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Another step in the ‘Stairway to Heaven’ copyright trial

News and Notes Focused on the 3 Public Faces of IP Law

  • Brand Image Protection - Trademark Law
  • Visual Image Protection - Copyright Law
  • Personal Image Protection - Right of Publicity Law

The Image Protection Law blog has been created in order to share stories and information on the legal aspects of: 1) the marketplace reputation of a company or product captured in its trademark, 2) published or publicly-displayed artwork, photography, and any created visual design, and 3) use of a person's photograph or likeness for product promotion or other commercial purposes.

The "IP3" share at least one thing in common: Image is everything. In these posts let's look at what that means in the realm of intellectual property in the news, but let's also be prepared to explore if there's something more beyond "everything." Don't forget, the intellectual in "intellectual property" doesn't mean smart or brainy, although by nature true creators often are. The word is used to refer to any creation, i.e., a "product of the mind." While this blog will be regularly updated, you are encouraged to share your thoughts on these posts.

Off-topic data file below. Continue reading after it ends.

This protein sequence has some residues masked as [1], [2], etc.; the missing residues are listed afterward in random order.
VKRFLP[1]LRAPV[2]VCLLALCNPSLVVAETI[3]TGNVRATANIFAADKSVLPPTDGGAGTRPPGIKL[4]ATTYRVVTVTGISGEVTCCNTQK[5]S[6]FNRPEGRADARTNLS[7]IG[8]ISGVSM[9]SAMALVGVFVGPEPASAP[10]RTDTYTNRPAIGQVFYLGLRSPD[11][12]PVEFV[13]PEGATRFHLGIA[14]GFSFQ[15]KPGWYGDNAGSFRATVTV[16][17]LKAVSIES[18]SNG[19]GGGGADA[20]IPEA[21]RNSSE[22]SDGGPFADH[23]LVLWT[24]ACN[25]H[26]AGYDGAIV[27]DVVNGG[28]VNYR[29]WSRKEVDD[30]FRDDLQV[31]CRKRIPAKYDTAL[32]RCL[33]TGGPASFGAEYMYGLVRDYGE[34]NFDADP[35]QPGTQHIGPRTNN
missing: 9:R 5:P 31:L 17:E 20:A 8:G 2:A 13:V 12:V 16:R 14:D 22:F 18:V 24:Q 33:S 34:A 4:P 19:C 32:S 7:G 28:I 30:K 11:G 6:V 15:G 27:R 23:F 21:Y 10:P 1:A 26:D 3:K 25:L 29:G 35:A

In October, we told readers about the high-profile copyright litigation in which the trustee of a trust containing a deceased musician’s copyright interests had sued the iconic band Led Zeppelin. Trustee Michael Skidmore alleged in U.S. District Court in California that the world-famous opening guitar solo of “Stairway to Heaven” was lifted from an obscure song called “Taurus,” written by Randy Wolfe of the band Spirit.

The copyright dispute

Zeppelin had opened for Spirit in the 1960’s at which time Skidmore alleges Led Zeppelin members would have heard “Taurus” before “Stairway” was written. The district court jury said Led Zeppelin had not infringed on “Taurus.”

On Sept. 28, the 9th Circuit Court of Appeals reversed the district court, holding:

  • The trial court’s jury instructions were incorrect when they said that basic, brief musical elements are not copyrightable. Instead, the judge should have told the jury that the creative arrangement of those elements is protectable in copyright and could form the basis for “extrinsic similarity” of the songs.
  • The jury should have been able to hear a recording of “Taurus” to show that Zeppelin had “access” to it, despite that copyright law at the time was based on paper sheet music filings. Hollywood Reporter also reports that the court said the jury should have been able to watch Jimmy Page’s reaction as he listened to “Taurus.”

The three-judge panel ordered the case sent back for a new trial.

Not so fast

On June 10, the Ninth Circuit ordered that instead of going back for a new trial, an en banc panel of 11 Ninth Circuit nonrecused judges will rehear the dispute. The court also ordered that the Sept. 28 three-judge decision is not precedential and is without legal authority within the Ninth Circuit. The new order is available on Westlaw at 925 F.3d 999.

According to Fox News, the Ninth Circuit has scheduled the en banc argument in September.



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